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European society changed so rapidly and extensively between 1050 and 1200 that medievalists often call it a "renaissance," ( a period of rebirth not to be confused with the later Italian Renaissance.) During this period, agricultural technologies changed, new forms of religious life developed, schools and universities emerged, cathedrals were built, towns became self-governing, and royal governments experimented with new forms of administration and law. Though a reading of primary documents - including love letters, memoirs, accounts of religious visions, chronicles of urban revolts, court poetry, theological treatises, and artistic creations – this course examines a series of these intellectual, religious, social, and political developments.

Grading:

  • Class Preparation Exercises 26% 13 Total at 2% each (complete/incomplete)
  • 2 short (3-page) papers 30% (15% each, re-writes average grade)
  • Map Exercise (on line) 4%
  • Final Paper (8 pages) 30%
  • Class Participation and Attendance 10% Your attendance grade is the number of classes you attend

EUS 346 • Ital Renais, 1350-1550-Wb

36565 • Frazier, Alison
Meets MWF 9:00AM-10:00AM • Internet; Synchronous
GCWr (also listed as HIS 343G, R S 356C)
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This upper-division course mixes lecture, reading, writing, and discussion to explore the cultural movement known as the Italian Renaissance. Our focus this semester is on the Renaissance reception of classical moral philosophy.

Grading:

  • Reading worksheets – you’ll complete and turn in via CANVAS a worksheet for nine secondary source readings. Nine worksheets = 50% of your final grade.
  • In-class writing assignments – you’ll write in class almost every meeting. Some of these projects will be graded and some won’t. Some will be individual and some will be in pairs or groups. On occasion you’ll revise your classroom draft at home. In-class writing = 50% of your final grade.
  • There are no exams in this course

EUS 346 • Marx And Marxist Theory-Wb

36570 • Matysik, Tracie
Meets MW 2:30PM-4:00PM • Internet; Synchronous
GCWr (also listed as CTI 335M, HIS 332R, PHL 342M)
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This course introduces students to the writings of Karl Marx as well as to those of his intellectual successors in the nineteenth and twentieth centuries. It will treat the nineteenth century context of industrialization and democratization in Europe in which Marx formulated his social, political, and philosophical critique, as well as the theoretical and philosophical legacy that followed through the twentieth century. The course will not focus on Soviet Marxism, but will examine how western Marxism’s critique of capital evolved in complex relationship to the existence of Soviet Marxism. We will spend roughly eight weeks reading Marx’s writings, and then seven weeks reading his  intellectual successors (including writings from Rosa Luxemburg, Georg Lukács, Walther Benjamin, Theodor Adorno, Antonio Gramsci, Louis Althusser, Cedric Robinson, Michael Hardt and Antonio Negri, Dipesh Chakrabarty, and Slavoj Žižek).  This course focuses on intellectual history, and students should thus expect to read philosophy and social theory throughout the semester.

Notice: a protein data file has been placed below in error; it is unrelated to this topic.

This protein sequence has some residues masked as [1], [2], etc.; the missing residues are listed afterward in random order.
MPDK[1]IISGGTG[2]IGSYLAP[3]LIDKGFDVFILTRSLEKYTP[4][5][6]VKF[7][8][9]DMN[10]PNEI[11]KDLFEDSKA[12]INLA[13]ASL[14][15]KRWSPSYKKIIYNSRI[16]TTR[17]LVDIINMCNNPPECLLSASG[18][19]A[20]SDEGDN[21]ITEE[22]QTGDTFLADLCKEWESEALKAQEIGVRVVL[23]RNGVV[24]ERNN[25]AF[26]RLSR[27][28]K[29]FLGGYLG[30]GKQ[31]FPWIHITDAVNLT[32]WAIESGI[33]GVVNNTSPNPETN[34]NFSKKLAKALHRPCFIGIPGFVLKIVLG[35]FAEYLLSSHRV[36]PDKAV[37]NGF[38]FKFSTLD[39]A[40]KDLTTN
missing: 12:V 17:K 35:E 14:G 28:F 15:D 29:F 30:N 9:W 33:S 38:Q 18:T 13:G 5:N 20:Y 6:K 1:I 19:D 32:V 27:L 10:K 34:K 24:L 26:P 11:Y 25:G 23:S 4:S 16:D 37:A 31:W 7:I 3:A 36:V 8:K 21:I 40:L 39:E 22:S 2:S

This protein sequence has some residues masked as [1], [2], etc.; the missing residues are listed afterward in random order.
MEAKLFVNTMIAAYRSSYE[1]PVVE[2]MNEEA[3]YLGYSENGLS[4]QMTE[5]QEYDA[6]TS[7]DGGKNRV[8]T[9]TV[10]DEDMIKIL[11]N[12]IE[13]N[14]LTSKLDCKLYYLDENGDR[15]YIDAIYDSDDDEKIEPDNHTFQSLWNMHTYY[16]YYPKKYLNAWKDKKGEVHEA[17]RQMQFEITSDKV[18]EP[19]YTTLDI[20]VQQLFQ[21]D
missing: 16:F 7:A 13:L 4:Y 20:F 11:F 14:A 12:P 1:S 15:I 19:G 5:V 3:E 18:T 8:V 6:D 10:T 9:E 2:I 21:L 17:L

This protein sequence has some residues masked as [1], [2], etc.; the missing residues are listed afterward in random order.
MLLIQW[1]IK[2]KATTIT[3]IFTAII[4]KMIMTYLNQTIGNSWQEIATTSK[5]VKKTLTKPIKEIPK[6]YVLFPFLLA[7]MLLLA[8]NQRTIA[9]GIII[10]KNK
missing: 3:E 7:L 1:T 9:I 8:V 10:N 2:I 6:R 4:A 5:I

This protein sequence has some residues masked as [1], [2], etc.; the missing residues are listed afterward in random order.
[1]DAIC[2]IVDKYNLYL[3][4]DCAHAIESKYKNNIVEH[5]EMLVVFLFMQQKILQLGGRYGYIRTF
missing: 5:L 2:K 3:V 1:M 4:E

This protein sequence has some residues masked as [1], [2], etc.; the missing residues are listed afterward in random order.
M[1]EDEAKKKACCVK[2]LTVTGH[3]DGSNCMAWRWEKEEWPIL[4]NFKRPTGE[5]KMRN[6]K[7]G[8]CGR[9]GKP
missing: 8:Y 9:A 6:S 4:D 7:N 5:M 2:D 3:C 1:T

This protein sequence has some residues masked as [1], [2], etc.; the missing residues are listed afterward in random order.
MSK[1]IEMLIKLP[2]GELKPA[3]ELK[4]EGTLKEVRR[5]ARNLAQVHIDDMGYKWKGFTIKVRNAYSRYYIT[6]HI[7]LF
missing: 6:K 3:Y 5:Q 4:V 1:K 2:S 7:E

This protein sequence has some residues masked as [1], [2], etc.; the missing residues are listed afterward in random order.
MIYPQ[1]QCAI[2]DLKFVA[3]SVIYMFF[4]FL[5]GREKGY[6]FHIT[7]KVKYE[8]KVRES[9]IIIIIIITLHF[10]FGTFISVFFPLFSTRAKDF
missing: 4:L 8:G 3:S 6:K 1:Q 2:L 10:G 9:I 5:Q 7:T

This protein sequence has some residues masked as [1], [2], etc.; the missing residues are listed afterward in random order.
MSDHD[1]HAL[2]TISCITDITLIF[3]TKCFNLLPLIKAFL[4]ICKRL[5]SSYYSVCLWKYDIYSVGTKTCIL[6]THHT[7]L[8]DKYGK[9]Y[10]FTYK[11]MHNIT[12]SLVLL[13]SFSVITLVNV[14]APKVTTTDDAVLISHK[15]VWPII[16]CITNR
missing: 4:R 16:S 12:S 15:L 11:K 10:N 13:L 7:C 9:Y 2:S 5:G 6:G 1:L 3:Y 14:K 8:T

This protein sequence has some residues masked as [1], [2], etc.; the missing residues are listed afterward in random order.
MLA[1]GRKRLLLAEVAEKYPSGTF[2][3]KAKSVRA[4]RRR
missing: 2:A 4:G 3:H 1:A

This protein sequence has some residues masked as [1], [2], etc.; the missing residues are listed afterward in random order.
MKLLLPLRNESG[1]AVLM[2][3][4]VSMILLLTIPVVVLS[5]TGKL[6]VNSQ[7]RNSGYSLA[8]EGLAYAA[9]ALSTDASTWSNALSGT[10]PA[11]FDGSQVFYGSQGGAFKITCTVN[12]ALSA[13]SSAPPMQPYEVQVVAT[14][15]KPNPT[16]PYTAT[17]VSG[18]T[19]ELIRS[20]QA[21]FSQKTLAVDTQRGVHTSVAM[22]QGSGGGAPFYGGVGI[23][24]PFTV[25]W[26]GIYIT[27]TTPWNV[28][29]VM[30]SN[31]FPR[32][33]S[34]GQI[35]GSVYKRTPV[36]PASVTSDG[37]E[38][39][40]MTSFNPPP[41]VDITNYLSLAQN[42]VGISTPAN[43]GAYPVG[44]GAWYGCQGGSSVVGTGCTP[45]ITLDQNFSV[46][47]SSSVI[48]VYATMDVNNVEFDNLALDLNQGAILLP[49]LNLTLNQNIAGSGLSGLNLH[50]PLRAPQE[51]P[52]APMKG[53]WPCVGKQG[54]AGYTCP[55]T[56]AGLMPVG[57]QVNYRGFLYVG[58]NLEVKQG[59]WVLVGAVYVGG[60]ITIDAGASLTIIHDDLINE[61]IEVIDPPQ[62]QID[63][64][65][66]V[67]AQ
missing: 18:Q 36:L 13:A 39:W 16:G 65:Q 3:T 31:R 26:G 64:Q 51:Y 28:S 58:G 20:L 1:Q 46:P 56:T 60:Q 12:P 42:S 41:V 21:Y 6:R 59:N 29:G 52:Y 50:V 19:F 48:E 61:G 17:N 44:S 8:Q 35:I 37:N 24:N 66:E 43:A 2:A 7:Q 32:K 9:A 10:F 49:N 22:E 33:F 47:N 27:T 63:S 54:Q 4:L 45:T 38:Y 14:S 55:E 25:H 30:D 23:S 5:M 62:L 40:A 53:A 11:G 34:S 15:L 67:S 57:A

Textbooks:

Robert C. Tucker, ed., The Marx-Engels Reader, 2nd edition (New York: Norton, 1978).Vincent Barnett, Marx (New York: Routledge, 2009).

Grading:
First paper: 25%

Second paper: 25%

Option II or III: 10- to 12-page paper: 50%

Final Journal: 30%!Class Presentation: 10%

Participation (including attendance and also sustained constructive contribution to classdiscussion): 10%


EUS 346 • Northern Lands And Cultrs-Wb

36560 • Jordan, Bella
Meets TTH 2:00PM-3:30PM • Internet; Synchronous
GC (also listed as GRG 356T, REE 345)
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EUS 347 • Art Age Of Dante/Giotto-Wb

36605 • Johns, Ann
Meets TTH 3:30PM-5:00PM • Internet; Synchronous
GC VP
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EUS 347 • Contemp Scandinv Stories-Wb

36580 • Cortsen, Rikke
Meets MW 1:00PM-2:30PM • Internet; Synchronous
GCWr (also listed as C L 323, GSD 341J)
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The principal focus of this course will be to analyze contemporary Scandinavian literature, film and comics and examine how the arts reflect a Scandinavian reality that is under transformation. The main focus will be Scandinavian stories from the last 25 years.

Scandinavian fiction has reached international audiences lately, gaining new followers with the concept of “Nordic Noir” which expands on the previous success of Scandinavian crime fiction as a form of fiction explicitly concerned with social critique in TV-series, novels and films. The Scandinavian comics scene is experiencing a diverse and creative growth mirroring the international development in the field and visual culture plays an important role in discussions of sustainability, immigration, equality and democracy in the North. In our discussions, we will compare similarities and differences between the various materials and look at how they each tackle historical and contemporary themes including how these artistic forms negotiate Scandinavian identity and interact with an increasingly global and interconnected world. We will examine what makes Scandinavian stories Scandinavian and discuss, in what ways the individual countries in the region might differ from each other in their political discussions as well as their creative output.